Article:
In 1963, Plath published a semi-autobiographical novel, The Bell Jar, under the pseudonym Victoria Lucas. She died on February 11 of that year.

Plath’s poetry is often associated with the Confessional movement and compared to the work of poets such as Lowell and fellow student Anne Sexton. Often, her work is singled out for the intense coupling of its violent or disturbed imagery and its playful use of alliteration and rhyme.”
https://poets.org/poet/sylvia-plath

Poetry Club Talks… is produced by Chickadee Productions, located in Bellingham, Washington, USA.

This podcast is FREE for all to listen to. Please consider a donation via PayPal or become a Dollar Donor at Patreon.  Thank you.
PayPal Chickadee Productions
Patreon.com/PoetryClubTalks

Poetry Club Talks…Seamus Heaney Pt1

https://www.podbean.com/media/share/pb-eqpjx-1157024

Topic: Seamus Heaney
Host: Ron
Poems: “Digging” and “Follower”
Recorded: December 4, 2021

Seamus Heaney Poems

Ron hosts the discussion of one of his favorite poets, Seamus Heaney.  Seamus Justin Heaney, born April 1939 – died August 30, 2013, was an Irish poet, playwright, and translator. He received the 1995 Nobel Prize in Literature.  We look at the created word pictures and word choice, share about the life and awards of this famous poet.  In part one we begin an exploration of poems that seem to bookend each other.  Will we get to the “root” of their meaning?  Perhaps, or perhaps we’ll save it for part 2. Please join us.

Seamus Heaney in 1971 Photo credit Jack McManus

“Seamus Heaney is widely recognized as one of the major poets of the 20th century. A native of Northern Ireland, Heaney was raised in County Derry, and later lived for many years in Dublin. He was the author of over 20 volumes of poetry and criticism and edited several widely used anthologies. He won the Nobel Prize for Literature in 1995 “for works of lyrical beauty and ethical depth, which exalt everyday miracles and the living past.” Heaney taught at Harvard University (1985-2006) and served as the Oxford Professor of Poetry (1989-1994). He died in 2013.”

Please visit https://www.poetryfoundation.org/poets/seamus-heaney

Poetry Club Talks is produced by Chickadee Productions

Ghost in the Hall

Do you have dreams about the home you grew up in? I can see my childhood home in my mind. The typical three bedroom west coast rambler; living area on one side and a looong hallway to the bedrooms on the other. As a young kid I was pretty sure the place was haunted. The creaky floor didn’t help.

Ghost in the Hall
by Shannon Laws
Odd Little Things, published 2014

When I was a child A Skeleton Ghost would walk
The bedroom hall of our home  
Afraid of the dark I would sleep with the light on
My door open just enough to keep out the trouble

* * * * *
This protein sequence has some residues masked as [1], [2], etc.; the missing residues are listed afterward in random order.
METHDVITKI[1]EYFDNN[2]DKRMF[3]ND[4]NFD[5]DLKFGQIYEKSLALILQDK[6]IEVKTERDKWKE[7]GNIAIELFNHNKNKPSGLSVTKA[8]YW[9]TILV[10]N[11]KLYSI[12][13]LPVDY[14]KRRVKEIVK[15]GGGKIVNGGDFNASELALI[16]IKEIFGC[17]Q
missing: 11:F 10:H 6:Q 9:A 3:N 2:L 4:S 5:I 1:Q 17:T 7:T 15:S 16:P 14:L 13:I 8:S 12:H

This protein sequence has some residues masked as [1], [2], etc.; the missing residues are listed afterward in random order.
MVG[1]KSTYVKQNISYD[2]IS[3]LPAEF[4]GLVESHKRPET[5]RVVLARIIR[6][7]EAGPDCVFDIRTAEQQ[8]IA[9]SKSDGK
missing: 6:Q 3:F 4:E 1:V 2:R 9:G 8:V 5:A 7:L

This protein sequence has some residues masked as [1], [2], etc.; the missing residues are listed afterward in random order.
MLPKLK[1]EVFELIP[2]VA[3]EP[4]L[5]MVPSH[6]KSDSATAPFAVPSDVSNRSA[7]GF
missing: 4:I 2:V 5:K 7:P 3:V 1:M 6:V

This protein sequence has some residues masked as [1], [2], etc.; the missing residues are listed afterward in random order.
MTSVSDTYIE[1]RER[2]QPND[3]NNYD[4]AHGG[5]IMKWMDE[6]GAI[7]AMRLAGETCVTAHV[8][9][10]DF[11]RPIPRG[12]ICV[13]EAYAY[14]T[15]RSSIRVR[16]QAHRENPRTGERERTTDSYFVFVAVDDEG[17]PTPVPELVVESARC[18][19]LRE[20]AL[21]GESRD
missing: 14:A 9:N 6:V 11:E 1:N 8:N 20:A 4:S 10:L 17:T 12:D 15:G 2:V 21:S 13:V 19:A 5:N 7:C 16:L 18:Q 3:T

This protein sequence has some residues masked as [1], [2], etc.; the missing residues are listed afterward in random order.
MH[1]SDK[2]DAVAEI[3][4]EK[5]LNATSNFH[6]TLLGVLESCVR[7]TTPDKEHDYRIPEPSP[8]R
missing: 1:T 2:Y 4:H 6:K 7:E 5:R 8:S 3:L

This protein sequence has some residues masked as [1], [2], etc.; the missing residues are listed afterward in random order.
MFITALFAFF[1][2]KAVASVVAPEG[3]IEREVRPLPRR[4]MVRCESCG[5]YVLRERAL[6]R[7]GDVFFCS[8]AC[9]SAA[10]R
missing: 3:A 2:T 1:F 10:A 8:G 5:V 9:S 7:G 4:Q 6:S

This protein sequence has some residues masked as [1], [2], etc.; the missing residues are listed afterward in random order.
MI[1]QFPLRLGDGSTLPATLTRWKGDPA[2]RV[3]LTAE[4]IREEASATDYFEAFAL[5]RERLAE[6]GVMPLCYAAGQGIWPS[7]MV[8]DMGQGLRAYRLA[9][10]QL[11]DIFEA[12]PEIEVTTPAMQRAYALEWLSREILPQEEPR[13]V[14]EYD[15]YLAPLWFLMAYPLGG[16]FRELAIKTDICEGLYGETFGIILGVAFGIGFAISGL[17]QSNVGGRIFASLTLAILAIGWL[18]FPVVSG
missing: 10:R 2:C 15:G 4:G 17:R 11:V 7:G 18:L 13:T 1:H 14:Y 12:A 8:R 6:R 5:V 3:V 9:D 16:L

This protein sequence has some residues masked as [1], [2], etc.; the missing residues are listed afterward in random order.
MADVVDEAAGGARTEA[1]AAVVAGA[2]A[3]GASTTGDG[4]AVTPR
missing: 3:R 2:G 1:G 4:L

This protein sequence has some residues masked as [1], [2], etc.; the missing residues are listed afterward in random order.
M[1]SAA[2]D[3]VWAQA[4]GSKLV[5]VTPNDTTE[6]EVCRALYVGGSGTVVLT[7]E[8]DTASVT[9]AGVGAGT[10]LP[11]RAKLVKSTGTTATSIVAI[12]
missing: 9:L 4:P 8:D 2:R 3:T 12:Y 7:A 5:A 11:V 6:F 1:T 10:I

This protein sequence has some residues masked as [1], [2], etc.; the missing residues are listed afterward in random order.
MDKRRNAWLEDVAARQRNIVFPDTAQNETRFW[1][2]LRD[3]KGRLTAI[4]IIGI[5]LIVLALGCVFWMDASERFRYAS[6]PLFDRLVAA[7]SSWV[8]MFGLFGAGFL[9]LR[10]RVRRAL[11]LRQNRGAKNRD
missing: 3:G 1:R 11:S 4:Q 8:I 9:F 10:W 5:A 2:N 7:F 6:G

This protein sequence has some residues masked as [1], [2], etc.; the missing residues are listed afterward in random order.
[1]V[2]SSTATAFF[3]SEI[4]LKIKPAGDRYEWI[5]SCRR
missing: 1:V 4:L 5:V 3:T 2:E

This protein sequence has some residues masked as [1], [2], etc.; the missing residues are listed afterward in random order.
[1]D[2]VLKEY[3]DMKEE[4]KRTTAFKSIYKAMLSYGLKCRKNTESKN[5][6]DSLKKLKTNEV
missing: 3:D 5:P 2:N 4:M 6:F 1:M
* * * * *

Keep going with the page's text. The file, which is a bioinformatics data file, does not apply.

Ghosts are everywhere when you are four.  

Often the ghost would wiggle its way past my door
Steps heard creaking across loose boards
Creak.  Creak.  Creak.

Down the hall slowly it walked   Skeleton heading for the kitchen
To fill up its ribs with mom’s pork chops
Then fiddle its way back to bed After the meal was consumed  

One scary night before this mystery was solved
I slept between my parents for protection  
Bookends of adult and authority on either side
Defense from anything ghoulish
Each parent rolled over facing the walls
As I lay blinking at the ceiling.  

2 a.m. is Skeleton’s supper time  
Down it came toward my parents’ room
Bones walk lightly when there is no moon  
Closer.  Closer.  Closer.
 
From the ceiling my eyes followed
To see what stood at the foot of the bed  
Its frame wiggled trying to materialize
To grab hold of me with solid hands   
Dad sighed in his sleep and the ghost misted away. 
Scared off by the possibility of his waking
I waited.  Waited.  Waited.  

My father was a quiet man, little brought out
his anger, looking back I think dad was
The Skeleton Ghost walking the halls at night
His spirit jumping out, looking for food for his soul
Wandering around for morsels of encouragement
His bony frame proved little return

Wherever he is, I hope there is a table before him
Every morning set with enlightenment, curiosity, love
I hope he found peace because
With one soft growl
One scary night

He save my life



You can get your copy of Odd Little Things from
independent book store Village Books
https://www.villagebooks.com/book/9798743768806

South Beach

This poem “South Beach” was written back in 2010 and later published in my first poetry chapbook “Madrona Grove” in 2013. It is what some would call a “process poem” where the writer uses the art of poetry to process a real event in their life. Of all the poems in the book THIS is the number one poem that generates an email, phone call or a conversation to me from the reader. I’m glad this poem has touched so many. When I read it, even 11 years later, a part of me is back on that beach. I can still hear the waves, I remember the eagle. That was the year of “no more.”

Cattle Point Lighthouse, San Juan Island, Washington state. South Beach (upper left)
Photo credit: https://mikereidphotography.com/ Please visit his website.

South Beach
by Shannon Laws

Often, we would walk South Beach together
That long large-pebbled beach
along the Salish Sea
on the island’s west side

Short, salt water waves
lap up against the shore there,
constant rhythm set by the wind,
like a slow rock tumbler
sifting for agates

Brown cliffs of San Juan
barely hold a road on top itself
Large crumbles of dirt clots
lay at its feet predicting its fate

Hard soles are needed to walk this beach
The stones just large enough to
aggravate the arches as you walk,
Hamstrings pull heavy with each step

Once in a while,
whenever it wants to,
a large eagle can be found
perched on beach wood

He owns that beach and all who pass
His royal brow gives no doubt

This is my favorite beach, you tell me, one foggy morning

We tried again to walk together
I walked ’til I reached the Eagle King,
you continued alone into the mist
Mystery always favored over familiar
I sit and watch you heavy step away

Alone you go into the fog
leaving me to sit with the eagle
You continue until a low cloud
consumes you from my sight

I imagine you reach the end
where the cliffs give way to the shore
and the landscape bends around
to the fields at Cattle point
I saw you in my mind
alone and happy with your thoughts
and the sea

I sit and watch,
You walk and ponder

A year later,
You sat and watched
as I walked off the island
You let me go that year